Does the use of topical corticosteroids cause systemic adverse events such as those seen with use of systemic corticosteroids?
In a cohort study of 723 251 users of potent or very potent topical corticosteroids, use of these drugs was associated with increased risk of osteoporosis and major osteoporotic fracture with a dose-response association for cumulative use.
Based on these findings, clinicians may need to consider other corticosteroid-sparing therapeutic options for people requiring potent anti-inflammatory treatment on large body surfaces for prolonged periods to limit the risk of osteoporosis.
Systemic and inhaled corticosteroids negatively affect bone remodeling and cause osteoporosis and bone fracture when given continuously or in high doses. However, risk of osteoporosis and major osteoporotic fracture (MOF) after application of topical corticosteroids (TCSs) is largely unexplored.
To examine the association between cumulative exposure to potent and very potent TCSs and risk of osteoporosis and MOF.
Design, Setting, and Participants
This nationwide retrospective cohort study included 723 251 Danish adults treated with potent or very potent TCSs from January 1, 2003, to December 31, 2017. Data were obtained from Danish nationwide registries. Filled prescription data were converted in equipotent doses to mometasone furoate (1 mg/g). Data were analyzed from June 1 to August 31, 2019.
Patients were considered exposed when they had filled prescriptions of cumulative amounts corresponding to the equivalent of at least 500 g of mometasone, using filled prescriptions of 200 to 499 g as the reference group.
Main Outcomes and Measures
The co-primary outcomes were a diagnosis of osteoporosis or MOF. Hazard ratios (HRs) adjusted for age, sex, socioeconomic status, medication use, and comorbidity were calculated with 95% CIs using Cox proportional hazards regression models.
A total of 723 251 adults treated with the equivalent of at least 200 g of mometasone were included in the analysis (52.8% women; mean [SD] age, 52.8 [19.2] years). Dose-response associations were found between increased use of potent or very potent TCSs and the risk of osteoporosis and MOF. For example, HRs of MOF were 1.01 (95% CI, 0.99-1.03) for exposure to 500 to 999 g, 1.05 (95% CI, 1.02-1.08) for exposure to 1000 to 1999 g, 1.10 (95% CI, 1.07-1.13) for exposure to 2000 to 9999 g, and 1.27 (95% CI, 1.19-1.35) for exposure to at least 10 000 g. A 3% relative risk increase of osteoporosis and MOF was observed per doubling of the cumulative TCS dose (HR, 1.03 [95% CI, 1.02-1.04] for both). The overall population-attributable risk was 4.3% (95% CI, 2.7%-5.8%) for osteoporosis and 2.7% (95% CI, 1.7%-3.8%) for MOF. The lowest exposure needed for 1 additional patient to be harmed (454 person-years) was observed for MOF with exposure of at least 10 000 g.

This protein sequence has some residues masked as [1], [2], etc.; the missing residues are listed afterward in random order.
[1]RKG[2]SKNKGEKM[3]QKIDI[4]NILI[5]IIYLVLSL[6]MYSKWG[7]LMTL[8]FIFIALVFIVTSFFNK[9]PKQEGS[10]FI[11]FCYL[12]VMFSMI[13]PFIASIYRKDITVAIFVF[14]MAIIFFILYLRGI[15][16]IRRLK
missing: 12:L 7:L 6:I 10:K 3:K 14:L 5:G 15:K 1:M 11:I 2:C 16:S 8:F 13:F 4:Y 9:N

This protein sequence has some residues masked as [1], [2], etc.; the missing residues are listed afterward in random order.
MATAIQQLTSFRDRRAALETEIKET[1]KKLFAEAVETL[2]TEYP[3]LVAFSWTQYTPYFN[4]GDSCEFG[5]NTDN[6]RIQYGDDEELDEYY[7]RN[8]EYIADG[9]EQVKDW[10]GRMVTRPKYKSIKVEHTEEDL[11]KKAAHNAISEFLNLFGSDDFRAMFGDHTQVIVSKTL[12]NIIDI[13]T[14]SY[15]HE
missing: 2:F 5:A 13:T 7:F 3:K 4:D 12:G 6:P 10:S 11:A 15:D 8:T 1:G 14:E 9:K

Conclusions and Relevance
These findings demonstrate that use of high cumulative amounts of potent or very potent TCSs was associated with an increased risk of osteoporosis and MOF.
Identify all potential conflicts of interest that might be relevant to your comment.
Conflicts of interest comprise financial interests, activities, and relationships within the past 3 years including but not limited to employment, affiliation, grants or funding, consultancies, honoraria or payment, speaker's bureaus, stock ownership or options, expert testimony, royalties, donation of medical equipment, or patents planned, pending, or issued.
Err on the side of full disclosure.
If you have no conflicts of interest, check "No potential conflicts of interest" in the box below. The information will be posted with your response.
Not all submitted comments are published. Please see our commenting policy for details.
Egeberg A, Schwarz P, Harsløf T, et al. Association of Potent and Very Potent Topical Corticosteroids and the Risk of Osteoporosis and Major Osteoporotic Fractures. JAMA Dermatol. 2021;157(3):275–282. doi:10.1001/jamadermatol.2020.4968
Coronavirus Resource Center
Customize your JAMA Network experience by selecting one or more topics from the list below.
Create a personal account or sign in to: